The original 1990 version of Flatliners is a criminally underrated sci-fi thriller. It’s no masterpiece, nor would I call it Joel Schumacher’s best film, but it has a distinct style, borrowing some elements from Mary Shelley’s Frankenstein. Whatever it was that worked about the original film was enough for Sony Pictures to revive this IP in the form of a legacy-quel simply titled Flatliners.
In this film, five medical students embark on a daring and dangerous experiment to gain insight into the mystery of what lies beyond the confines of life. The bold adventure begins when they trigger near-death experiences by stopping their hearts for short periods of time. As their trials become more perilous, each must confront the sins from their past while facing the paranormal consequences of journeying to the other side.
My feelings about this movie are complicated. On the one hand, I’m always game for a new science fiction film that mixes in elements of horror, even if it happens to be a story we’ve seen several times before. On the other hand, this was never going to attract the same audience as the original.
Let’s at least get this positive out of the way, the cast is stellar. I’ve been a fan of Ellen Page for a long time, at the very least since her breakout role in Juno. By no means is this her best performance, but what’s she’s good at is grounding her characters in real emotions. Even in a movie as unbelievable as this one in terms of the pseudo-science behind these controlled near-death experiences, Page comes off as the most believable.I find it unfortunate that she’s not as present throughout the film as the marketing would lead you to believe (more on that later).
As for the rest of the cast, this was my first real exposure to James Norton (who UK audiences may recognize from the shows Grantchester and Happy Valley). I like what he brings to the table. None of these new characters are 1:1 replacements for the characters in the original, but if I had to describe Norton, he’s riding that same wavelength as Kevin Bacon and William Baldwin in terms of charisma and some cherry-picked story beats. The rest of the cast, comprised of Diego Luna, Kiersey Clemons, and Nina Dobrev, are fantastic. In general, I commend this film for casting a more diverse ensemble in terms of both gender and ethnicity.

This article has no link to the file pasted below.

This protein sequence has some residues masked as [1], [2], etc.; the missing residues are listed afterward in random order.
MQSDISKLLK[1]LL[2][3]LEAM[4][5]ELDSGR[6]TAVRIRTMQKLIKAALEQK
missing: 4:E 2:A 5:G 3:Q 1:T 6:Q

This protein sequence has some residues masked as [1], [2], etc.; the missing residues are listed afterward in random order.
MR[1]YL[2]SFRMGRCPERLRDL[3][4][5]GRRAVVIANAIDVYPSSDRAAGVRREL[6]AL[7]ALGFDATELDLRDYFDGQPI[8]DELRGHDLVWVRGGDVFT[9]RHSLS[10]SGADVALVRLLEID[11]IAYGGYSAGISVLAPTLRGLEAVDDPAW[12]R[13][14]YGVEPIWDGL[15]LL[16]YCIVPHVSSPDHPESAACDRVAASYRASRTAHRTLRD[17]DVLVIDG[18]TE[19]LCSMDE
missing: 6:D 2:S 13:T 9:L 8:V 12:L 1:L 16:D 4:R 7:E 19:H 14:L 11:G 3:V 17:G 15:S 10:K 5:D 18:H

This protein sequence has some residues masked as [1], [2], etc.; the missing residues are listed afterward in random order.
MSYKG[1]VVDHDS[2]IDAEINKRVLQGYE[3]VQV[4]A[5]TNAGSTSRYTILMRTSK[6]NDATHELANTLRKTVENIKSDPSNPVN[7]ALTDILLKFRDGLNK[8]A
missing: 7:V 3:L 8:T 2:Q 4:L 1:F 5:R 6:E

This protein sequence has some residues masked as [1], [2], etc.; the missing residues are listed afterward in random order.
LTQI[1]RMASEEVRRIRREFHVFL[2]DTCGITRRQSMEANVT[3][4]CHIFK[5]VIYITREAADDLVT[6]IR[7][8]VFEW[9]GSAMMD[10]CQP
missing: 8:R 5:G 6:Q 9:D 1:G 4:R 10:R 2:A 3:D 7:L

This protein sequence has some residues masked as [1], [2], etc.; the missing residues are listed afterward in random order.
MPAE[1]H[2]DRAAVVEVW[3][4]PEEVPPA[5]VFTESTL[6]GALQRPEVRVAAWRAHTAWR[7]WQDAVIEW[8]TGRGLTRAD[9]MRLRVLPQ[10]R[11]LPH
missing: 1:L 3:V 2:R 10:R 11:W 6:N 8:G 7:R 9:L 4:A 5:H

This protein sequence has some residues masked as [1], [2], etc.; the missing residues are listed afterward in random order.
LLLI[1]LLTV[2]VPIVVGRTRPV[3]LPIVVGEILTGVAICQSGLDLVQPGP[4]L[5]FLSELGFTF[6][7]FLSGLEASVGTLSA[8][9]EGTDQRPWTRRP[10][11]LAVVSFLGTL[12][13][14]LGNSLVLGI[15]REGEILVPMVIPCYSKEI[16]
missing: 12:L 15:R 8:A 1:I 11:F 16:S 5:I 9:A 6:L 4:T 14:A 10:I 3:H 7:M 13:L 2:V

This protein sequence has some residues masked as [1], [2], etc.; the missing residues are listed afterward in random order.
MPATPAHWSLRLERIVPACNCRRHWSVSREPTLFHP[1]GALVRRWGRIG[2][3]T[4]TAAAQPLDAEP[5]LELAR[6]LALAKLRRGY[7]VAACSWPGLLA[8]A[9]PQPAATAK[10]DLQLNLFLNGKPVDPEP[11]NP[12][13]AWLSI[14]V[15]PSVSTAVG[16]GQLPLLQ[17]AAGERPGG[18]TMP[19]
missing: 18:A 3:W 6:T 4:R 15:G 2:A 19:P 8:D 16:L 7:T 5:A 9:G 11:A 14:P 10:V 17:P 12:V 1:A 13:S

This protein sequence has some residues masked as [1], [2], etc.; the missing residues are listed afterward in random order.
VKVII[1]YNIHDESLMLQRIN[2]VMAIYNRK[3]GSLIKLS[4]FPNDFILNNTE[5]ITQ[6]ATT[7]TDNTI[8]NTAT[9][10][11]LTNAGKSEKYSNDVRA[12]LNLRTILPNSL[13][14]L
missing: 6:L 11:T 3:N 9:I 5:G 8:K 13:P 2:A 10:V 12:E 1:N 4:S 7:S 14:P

That’s the end of my pure positives. The rest of this review is a fight between which changes from the original worked, and which ones didn’t make it out alive. Normally when it comes to remakes, reboots, or sequels, I prefer to judge the movie on its own merits, but this is the very special case for which I, unfortunately, have to blame the marketing.
*Potential spoilers ahead*
There’s a twist halfway through the film that I thought was pretty ballsy involving one of the main protagonists. This helped to give this film more stakes than the original. One of my problems with the original film is that, for a story that dealt with death, it never felt like any of the main characters were in real danger of losing their lives permanently. Sure, they got hurt because they were haunted by the sins of their past but, in the end, everyone made it out okay. That was clearly not the case this time around, and I genuinely did not see that coming.
However, what I didn’t like was how writer Ben Ripley pissed away all the good will from the surprising twist by ripping off the climax from the original beat for beat. It’s about as insulting to fans of the original as the last 15 minutes of Star Trek: Into Darkness was for fans of Wrath of Khan. This was particularly pronounced because, as I mentioned earlier, there are no 1:1 comparisons between the characters of the two films. I’m disappointed that the writer of Source Code couldn’t have given us a more satisfying resolution.
Whoever was in charge of marketing this film needs to be fired immediately. Ever since it was announced, nobody could figure out definitively whether or not this version of Flatliners was a sequel or a remake/reboot. Nothing shown in the trailers revealed any connection to the original outside of the line “it’s a good day to die.” Meanwhile, I learned today that there was a scene deleted from the final product that did in fact bridge the gap between the two films. According to director Niels Arden Oplev, it was removed because there was no room for that scene within the story they were trying to tell. That just makes me wonder what the point of casting Kiefer Sutherland was in the first place if he wasn’t going to reprise his role from the original.
Finally, the biggest turn-off for fans of the original is this new film’s apparent lack of a unique production design. One word that can certainly describe this film is “cold.” There’s nothing here that helps to make this stand out visually. They also try to double down on the horror elements, but that doesn’t really work either. The scares come off as overly generic, save for a few moments here and there.
I’m really bummed about Flatliners (2017), especially given the talent involved both in front of and behind the camera. It’s not a total waste of time, and there are a few redeeming qualities, but overall it’s not quite enough for me to rate this one “fresh.”